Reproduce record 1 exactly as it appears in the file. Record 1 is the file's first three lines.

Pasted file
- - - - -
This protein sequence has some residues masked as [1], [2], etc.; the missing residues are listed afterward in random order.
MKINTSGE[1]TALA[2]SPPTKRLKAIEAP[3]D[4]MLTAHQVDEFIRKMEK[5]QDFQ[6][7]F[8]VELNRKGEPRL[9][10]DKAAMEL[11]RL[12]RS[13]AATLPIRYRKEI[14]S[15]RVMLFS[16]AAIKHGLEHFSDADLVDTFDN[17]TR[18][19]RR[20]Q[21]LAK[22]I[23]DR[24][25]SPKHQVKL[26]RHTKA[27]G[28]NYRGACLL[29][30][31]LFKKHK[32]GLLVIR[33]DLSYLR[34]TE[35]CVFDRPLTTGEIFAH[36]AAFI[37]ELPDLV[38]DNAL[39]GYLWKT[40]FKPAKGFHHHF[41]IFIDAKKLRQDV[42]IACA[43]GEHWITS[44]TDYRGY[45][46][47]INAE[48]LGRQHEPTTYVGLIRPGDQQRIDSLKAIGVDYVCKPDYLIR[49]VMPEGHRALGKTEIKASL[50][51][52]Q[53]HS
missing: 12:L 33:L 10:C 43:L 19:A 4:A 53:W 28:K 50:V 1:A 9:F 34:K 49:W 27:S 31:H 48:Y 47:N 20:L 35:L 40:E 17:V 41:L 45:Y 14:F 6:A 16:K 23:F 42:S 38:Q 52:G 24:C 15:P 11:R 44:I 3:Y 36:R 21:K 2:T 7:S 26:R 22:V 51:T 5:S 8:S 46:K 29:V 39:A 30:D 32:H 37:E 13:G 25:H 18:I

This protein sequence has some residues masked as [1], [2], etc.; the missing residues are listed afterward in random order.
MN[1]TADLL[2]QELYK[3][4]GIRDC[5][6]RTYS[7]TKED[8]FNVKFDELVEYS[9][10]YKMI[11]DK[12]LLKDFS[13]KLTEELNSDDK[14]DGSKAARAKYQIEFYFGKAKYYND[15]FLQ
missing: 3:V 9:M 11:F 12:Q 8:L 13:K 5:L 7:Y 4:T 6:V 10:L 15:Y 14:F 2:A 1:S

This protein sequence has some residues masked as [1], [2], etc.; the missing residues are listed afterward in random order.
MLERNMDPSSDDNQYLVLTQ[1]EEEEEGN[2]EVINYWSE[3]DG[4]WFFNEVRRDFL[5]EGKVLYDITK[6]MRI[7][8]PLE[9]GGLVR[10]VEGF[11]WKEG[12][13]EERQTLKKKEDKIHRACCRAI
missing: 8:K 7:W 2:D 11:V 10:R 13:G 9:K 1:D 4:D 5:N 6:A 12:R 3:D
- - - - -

This protein sequence has some residues masked as [1], [2], etc.; the missing residues are listed afterward in random order.
MKINTSGE[1]TALA[2]SPPTKRLKAIEAP[3]D[4]MLTAHQVDEFIRKMEK[5]QDFQ[6][7]F[8]VELNRKGEPRL[9][10]DKAAMEL[11]RL[12]RS[13]AATLPIRYRKEI[14]S[15]RVMLFS[16]AAIKHGLEHFSDADLVDTFDN[17]TR[18][19]RR[20]Q[21]LAK[22]I[23]DR[24][25]SPKHQVKL[26]RHTKA[27]G[28]NYRGACLL[29][30][31]LFKKHK[32]GLLVIR[33]DLSYLR[34]TE[35]CVFDRPLTTGEIFAH[36]AAFI[37]ELPDLV[38]DNAL[39]GYLWKT[40]FKPAKGFHHHF[41]IFIDAKKLRQDV[42]IACA[43]GEHWITS[44]TDYRGY[45][46][47]INAE[48]LGRQHEPTTYVGLIRPGDQQRIDSLKAIGVDYVCKPDYLIR[49]VMPEGHRALGKTEIKASL[50][51][52]Q[53]HS
missing: 12:L 33:L 10:C 43:L 19:A 4:A 53:W 28:K 50:V 1:A 9:F 34:K 49:W 27:S 31:H 48:Y 47:N 20:L 35:L 40:E 17:V 41:L 45:Y 14:F 6:A 16:K 23:F 42:S 38:Q 52:G 24:C 15:P 11:R 44:I 3:Y 36:R 21:K 2:T 7:S 26:R 22:V 51:T 5:S 8:S 46:K 29:V 39:A 30:D 32:H 37:E 13:G 25:H 18:I